We need to point out that GreenBeauty is, in fact, a company. However, Green Beauty is an umbrella term that covers sustainable beauty products that use certified organic ingredients, cruelty-free ingredients, and from sustainable and renewable sources.
To fully understand the range of organic ingredients that can be used in beauty products, may we recommend the Atlas of Natural Beauty which is, perhaps, the best guide to sustainable beauty ingredients ever put together.
This skin lightening agent is super controversial, not least because it can cause darkening of your skin (a side effect known as exogenous ochronosis to dermatologists).
We recommend that you avoid hydroquinone and use a natural foundation to smooth out any blotches in your skincare routine. If hydroquinone damages your skin, the damage is irreversible and plus, skin lightening is, generally speaking, considered poor form in the 202x's.
Hypoallergenic is meant to indicate that a product is less likely to cause allergic reactions than other products.
The only problem with this? As the FDA says, there's absolutely no official definition of hypoallergenic nor a list of hypoallergenic ingredients.
That means you're at the mercy of the company selling you the product as to whether the ingredients collected are even known to be less allergy-inducing.
The only time that you can really take the label seriously is when you're using a single chemical such as vegan collagen. As this has been widely tested on people, and there are no major reports of allergies, you can consider it “hypoallergenic”.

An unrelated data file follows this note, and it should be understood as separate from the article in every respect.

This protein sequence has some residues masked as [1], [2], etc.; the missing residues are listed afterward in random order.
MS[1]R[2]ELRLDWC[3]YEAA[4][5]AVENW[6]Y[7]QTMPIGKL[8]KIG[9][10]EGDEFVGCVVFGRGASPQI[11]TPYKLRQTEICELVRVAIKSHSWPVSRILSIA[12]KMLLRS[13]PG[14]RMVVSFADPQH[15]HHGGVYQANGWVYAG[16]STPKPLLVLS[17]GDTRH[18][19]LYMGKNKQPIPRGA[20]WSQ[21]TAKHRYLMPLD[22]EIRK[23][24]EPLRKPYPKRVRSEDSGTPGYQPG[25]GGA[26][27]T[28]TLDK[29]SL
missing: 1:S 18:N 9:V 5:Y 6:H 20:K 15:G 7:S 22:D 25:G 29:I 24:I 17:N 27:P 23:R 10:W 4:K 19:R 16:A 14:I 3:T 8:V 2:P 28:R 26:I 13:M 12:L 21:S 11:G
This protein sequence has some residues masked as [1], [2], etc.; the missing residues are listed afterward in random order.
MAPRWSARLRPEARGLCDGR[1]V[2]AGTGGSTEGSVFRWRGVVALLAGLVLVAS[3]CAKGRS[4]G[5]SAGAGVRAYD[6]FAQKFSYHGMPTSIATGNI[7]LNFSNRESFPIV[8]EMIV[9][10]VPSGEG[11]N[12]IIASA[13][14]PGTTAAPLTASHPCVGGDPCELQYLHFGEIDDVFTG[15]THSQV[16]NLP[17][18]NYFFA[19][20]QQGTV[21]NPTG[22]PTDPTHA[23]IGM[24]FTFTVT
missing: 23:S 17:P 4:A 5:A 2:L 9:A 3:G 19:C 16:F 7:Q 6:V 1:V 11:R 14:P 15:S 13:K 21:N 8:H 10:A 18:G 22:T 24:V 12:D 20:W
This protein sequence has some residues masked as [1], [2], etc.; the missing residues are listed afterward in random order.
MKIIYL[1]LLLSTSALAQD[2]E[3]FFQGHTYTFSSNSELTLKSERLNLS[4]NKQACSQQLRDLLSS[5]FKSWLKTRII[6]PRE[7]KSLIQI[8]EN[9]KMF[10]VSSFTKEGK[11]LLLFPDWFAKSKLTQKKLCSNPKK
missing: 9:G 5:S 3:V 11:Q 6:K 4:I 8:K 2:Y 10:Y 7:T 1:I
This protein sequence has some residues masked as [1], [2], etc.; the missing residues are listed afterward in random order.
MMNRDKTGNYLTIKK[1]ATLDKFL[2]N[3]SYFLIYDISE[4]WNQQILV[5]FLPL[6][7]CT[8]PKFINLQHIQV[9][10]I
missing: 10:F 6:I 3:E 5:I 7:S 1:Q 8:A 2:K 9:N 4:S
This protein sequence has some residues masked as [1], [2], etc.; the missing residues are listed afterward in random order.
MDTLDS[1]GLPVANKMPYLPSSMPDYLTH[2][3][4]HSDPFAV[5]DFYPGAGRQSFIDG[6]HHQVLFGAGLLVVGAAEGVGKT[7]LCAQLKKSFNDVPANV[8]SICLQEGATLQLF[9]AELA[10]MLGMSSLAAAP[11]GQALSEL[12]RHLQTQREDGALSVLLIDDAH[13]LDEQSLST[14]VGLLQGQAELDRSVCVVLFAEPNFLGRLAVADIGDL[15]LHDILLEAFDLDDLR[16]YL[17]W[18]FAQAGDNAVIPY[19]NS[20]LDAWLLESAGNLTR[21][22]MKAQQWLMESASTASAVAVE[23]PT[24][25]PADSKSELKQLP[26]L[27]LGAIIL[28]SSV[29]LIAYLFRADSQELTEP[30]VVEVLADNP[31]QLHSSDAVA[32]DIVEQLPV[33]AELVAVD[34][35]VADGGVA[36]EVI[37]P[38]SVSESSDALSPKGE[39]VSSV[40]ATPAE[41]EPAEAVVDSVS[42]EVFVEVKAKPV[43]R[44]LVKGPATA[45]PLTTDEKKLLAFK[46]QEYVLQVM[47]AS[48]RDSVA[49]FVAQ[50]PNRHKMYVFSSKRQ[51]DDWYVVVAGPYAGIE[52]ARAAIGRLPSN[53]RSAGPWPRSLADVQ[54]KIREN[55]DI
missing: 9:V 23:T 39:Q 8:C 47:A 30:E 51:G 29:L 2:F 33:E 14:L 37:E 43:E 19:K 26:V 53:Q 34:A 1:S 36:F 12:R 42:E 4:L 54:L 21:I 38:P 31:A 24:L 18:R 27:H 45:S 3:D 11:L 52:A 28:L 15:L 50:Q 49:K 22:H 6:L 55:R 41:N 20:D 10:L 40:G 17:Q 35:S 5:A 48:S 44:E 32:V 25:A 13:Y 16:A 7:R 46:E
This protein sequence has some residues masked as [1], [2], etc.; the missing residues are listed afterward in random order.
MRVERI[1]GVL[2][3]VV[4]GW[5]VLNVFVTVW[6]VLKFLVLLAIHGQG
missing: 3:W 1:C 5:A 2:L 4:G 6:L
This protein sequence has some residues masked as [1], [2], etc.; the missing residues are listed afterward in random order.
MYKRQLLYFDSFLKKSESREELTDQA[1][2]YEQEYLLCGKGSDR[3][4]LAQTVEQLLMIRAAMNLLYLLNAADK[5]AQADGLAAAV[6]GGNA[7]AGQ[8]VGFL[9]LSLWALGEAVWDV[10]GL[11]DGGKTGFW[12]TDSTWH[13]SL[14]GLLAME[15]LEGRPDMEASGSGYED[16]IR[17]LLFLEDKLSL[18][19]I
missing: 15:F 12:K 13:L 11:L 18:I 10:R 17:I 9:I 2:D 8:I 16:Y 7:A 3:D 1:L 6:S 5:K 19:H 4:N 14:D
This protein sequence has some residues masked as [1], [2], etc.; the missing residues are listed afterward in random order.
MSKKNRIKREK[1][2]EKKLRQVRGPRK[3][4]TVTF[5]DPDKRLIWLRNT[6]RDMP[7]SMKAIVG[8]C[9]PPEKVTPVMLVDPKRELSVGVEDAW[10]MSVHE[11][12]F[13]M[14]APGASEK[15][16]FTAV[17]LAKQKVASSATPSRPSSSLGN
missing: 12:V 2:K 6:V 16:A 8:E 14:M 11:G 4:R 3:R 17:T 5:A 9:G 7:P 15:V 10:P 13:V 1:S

Methyl Cellosolve is on Credo Beauty's “Dirty List” because it has been linked to being toxic to the human body.
And Curious Chloride the science blog says it's a solvent that is also a developmental toxicant, a reproductive system toxicant, an irritant, an allergen, an organ system toxicant, and a cellular and neurological toxicant.
It is also banned/prohibited in Canada and the EU. Avoid it if you can.
If you search for a definition of natural ingredients online, you'll get dozens of different answers and that's because the FDA doesn't regulate the term “natural”.
Which means that it's ripe for greenwashing. You may know what you mean by natural but the brand that you buy from may have a very different definition.
We'd recommend that you use the term “natural” as an indication that you may be looking at a clean beauty product but that you read the ingredient list to make sure.
The term “non-comedogenic” refers to any product which helps you to avoid skin pore blockages and thus, the acne that comes along with it.
It may not surprise you to learn that the FDA doesn't regulate this term and once again, companies are free to make whatever claims they like regarding “non-comedogenic” properties their products may or may not have.
Worse, if they are quoting “studies” into this – they are usually talking about animal-derived ingredients which have been tested on animals! And that “comedogenic scale” they quote? They made that up too. It has not been standardized, no matter what some blogs claim.
Healthline recommends that you should look for ingredients that are known to treat acne rather than waste your time on claims of “non-comedogenic” properties.
This might sound a little depressing but the FDA doesn't regulate the ingredients used in beauty products.
That means the term “non-toxic” means whatever a given manufacturer wants it to mean. Now, you'll find the main chemicals to avoid if you want a clean beauty regime in this clean beauty glossary but if you want to be 100% sure, you're going to need to vet the individual ingredients in each product that you buy.
There are standards for things like cruelty-free products and certified organic ingredients but sadly, for now, at least, there are no standards for “non-toxic”.